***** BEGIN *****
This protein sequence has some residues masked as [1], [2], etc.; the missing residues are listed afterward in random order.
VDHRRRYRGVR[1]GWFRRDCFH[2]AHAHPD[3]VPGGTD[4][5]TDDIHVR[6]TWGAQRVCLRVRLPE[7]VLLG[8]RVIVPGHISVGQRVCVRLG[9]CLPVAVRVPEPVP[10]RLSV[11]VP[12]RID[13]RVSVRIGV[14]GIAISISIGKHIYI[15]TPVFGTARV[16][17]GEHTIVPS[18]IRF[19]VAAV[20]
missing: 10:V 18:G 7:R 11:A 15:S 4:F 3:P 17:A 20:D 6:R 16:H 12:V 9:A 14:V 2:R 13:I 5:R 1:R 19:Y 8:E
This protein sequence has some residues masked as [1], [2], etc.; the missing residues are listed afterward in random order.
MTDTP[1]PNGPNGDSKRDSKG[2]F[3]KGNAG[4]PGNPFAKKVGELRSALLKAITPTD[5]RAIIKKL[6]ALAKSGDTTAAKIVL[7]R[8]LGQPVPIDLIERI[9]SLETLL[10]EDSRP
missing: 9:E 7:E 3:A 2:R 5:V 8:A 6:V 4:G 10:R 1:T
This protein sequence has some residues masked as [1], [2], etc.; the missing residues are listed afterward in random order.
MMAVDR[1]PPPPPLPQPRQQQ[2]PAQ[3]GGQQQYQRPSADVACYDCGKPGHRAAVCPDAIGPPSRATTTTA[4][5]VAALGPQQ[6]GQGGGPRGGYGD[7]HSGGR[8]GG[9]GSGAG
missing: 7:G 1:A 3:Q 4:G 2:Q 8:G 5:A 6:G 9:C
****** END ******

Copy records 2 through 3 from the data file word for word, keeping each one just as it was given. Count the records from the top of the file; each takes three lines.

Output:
This protein sequence has some residues masked as [1], [2], etc.; the missing residues are listed afterward in random order.
MTDTP[1]PNGPNGDSKRDSKG[2]F[3]KGNAG[4]PGNPFAKKVGELRSALLKAITPTD[5]RAIIKKL[6]ALAKSGDTTAAKIVL[7]R[8]LGQPVPIDLIERI[9]SLETLL[10]EDSRP
missing: 9:E 7:E 3:A 2:R 5:V 8:A 6:V 4:G 10:R 1:T
This protein sequence has some residues masked as [1], [2], etc.; the missing residues are listed afterward in random order.
MMAVDR[1]PPPPPLPQPRQQQ[2]PAQ[3]GGQQQYQRPSADVACYDCGKPGHRAAVCPDAIGPPSRATTTTA[4][5]VAALGPQQ[6]GQGGGPRGGYGD[7]HSGGR[8]GG[9]GSGAG
missing: 7:G 1:A 3:Q 4:G 2:Q 8:G 5:A 6:G 9:C